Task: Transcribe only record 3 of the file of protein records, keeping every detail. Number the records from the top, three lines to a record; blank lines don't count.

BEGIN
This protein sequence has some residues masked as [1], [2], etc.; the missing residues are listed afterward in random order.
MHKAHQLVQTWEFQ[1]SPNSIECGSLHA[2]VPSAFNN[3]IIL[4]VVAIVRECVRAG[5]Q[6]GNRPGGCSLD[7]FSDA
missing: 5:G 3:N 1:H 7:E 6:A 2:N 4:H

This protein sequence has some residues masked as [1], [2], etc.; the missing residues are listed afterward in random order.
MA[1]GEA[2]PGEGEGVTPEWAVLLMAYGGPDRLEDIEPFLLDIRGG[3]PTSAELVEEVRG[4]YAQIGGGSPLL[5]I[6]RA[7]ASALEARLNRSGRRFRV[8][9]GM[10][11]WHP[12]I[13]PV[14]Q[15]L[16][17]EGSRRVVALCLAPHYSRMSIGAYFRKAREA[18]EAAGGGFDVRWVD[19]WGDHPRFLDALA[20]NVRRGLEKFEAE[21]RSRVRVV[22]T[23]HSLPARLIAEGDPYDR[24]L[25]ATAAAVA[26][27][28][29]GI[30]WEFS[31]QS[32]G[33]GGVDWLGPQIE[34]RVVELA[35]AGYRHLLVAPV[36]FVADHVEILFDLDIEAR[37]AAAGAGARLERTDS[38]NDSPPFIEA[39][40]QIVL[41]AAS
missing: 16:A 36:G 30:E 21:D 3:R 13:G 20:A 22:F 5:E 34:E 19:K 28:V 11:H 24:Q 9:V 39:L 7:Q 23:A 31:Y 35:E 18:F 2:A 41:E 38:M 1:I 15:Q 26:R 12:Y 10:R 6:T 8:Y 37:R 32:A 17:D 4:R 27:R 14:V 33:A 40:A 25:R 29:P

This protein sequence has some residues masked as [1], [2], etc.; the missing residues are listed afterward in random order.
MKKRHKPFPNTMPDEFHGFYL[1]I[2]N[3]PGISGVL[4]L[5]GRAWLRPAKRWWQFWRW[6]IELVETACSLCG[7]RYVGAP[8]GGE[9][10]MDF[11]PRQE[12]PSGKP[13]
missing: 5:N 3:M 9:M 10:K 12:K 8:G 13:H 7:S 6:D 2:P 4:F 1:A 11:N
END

This protein sequence has some residues masked as [1], [2], etc.; the missing residues are listed afterward in random order.
MKKRHKPFPNTMPDEFHGFYL[1]I[2]N[3]PGISGVL[4]L[5]GRAWLRPAKRWWQFWRW[6]IELVETACSLCG[7]RYVGAP[8]GGE[9][10]MDF[11]PRQE[12]PSGKP[13]
missing: 5:N 3:M 9:M 10:K 12:K 8:G 13:H 7:S 6:D 2:P 4:F 1:A 11:N